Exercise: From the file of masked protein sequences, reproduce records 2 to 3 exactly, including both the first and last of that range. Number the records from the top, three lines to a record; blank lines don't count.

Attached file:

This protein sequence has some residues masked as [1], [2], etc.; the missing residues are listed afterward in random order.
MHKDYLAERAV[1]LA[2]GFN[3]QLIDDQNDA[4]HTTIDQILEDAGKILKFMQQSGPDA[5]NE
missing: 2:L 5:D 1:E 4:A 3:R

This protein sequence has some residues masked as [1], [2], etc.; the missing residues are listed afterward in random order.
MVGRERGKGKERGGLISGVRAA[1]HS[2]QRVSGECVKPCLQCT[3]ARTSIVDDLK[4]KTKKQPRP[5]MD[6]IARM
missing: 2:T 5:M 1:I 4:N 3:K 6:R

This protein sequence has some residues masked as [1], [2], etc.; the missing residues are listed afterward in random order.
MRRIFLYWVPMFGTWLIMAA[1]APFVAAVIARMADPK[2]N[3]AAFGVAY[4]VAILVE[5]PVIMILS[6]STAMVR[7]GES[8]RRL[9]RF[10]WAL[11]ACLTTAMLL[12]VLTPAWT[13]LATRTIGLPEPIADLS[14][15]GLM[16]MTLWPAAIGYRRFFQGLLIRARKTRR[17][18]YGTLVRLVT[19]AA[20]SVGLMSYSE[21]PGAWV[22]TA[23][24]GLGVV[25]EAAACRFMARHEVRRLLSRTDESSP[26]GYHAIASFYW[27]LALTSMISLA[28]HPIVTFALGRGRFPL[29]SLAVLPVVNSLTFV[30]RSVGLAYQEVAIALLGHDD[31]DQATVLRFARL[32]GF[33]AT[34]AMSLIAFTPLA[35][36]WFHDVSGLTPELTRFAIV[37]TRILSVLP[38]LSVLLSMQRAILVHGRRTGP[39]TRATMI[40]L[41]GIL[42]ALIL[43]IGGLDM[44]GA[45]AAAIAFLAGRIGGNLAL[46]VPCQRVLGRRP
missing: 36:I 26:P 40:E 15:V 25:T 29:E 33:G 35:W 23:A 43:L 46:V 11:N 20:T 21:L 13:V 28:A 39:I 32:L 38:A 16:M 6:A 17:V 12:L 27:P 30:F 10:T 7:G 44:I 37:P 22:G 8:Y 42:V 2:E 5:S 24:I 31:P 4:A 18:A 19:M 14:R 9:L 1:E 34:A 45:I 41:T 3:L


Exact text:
This protein sequence has some residues masked as [1], [2], etc.; the missing residues are listed afterward in random order.
MVGRERGKGKERGGLISGVRAA[1]HS[2]QRVSGECVKPCLQCT[3]ARTSIVDDLK[4]KTKKQPRP[5]MD[6]IARM
missing: 2:T 5:M 1:I 4:N 3:K 6:R

This protein sequence has some residues masked as [1], [2], etc.; the missing residues are listed afterward in random order.
MRRIFLYWVPMFGTWLIMAA[1]APFVAAVIARMADPK[2]N[3]AAFGVAY[4]VAILVE[5]PVIMILS[6]STAMVR[7]GES[8]RRL[9]RF[10]WAL[11]ACLTTAMLL[12]VLTPAWT[13]LATRTIGLPEPIADLS[14][15]GLM[16]MTLWPAAIGYRRFFQGLLIRARKTRR[17][18]YGTLVRLVT[19]AA[20]SVGLMSYSE[21]PGAWV[22]TA[23][24]GLGVV[25]EAAACRFMARHEVRRLLSRTDESSP[26]GYHAIASFYW[27]LALTSMISLA[28]HPIVTFALGRGRFPL[29]SLAVLPVVNSLTFV[30]RSVGLAYQEVAIALLGHDD[31]DQATVLRFARL[32]GF[33]AT[34]AMSLIAFTPLA[35][36]WFHDVSGLTPELTRFAIV[37]TRILSVLP[38]LSVLLSMQRAILVHGRRTGP[39]TRATMI[40]L[41]GIL[42]ALIL[43]IGGLDM[44]GA[45]AAAIAFLAGRIGGNLAL[46]VPCQRVLGRRP
missing: 36:I 26:P 40:E 15:V 25:T 29:E 33:G 35:W 23:A 43:L 46:V 11:N 20:T 21:L 13:V 28:A 39:I 32:L 38:A 16:M 6:A 17:V 12:L 27:P 30:F 10:T 7:G 44:I 37:P 22:G 8:Y 42:V 2:E 5:S 24:I 31:P 4:A 18:A 19:M 14:R 9:L 1:E 34:A 45:I 41:T 3:L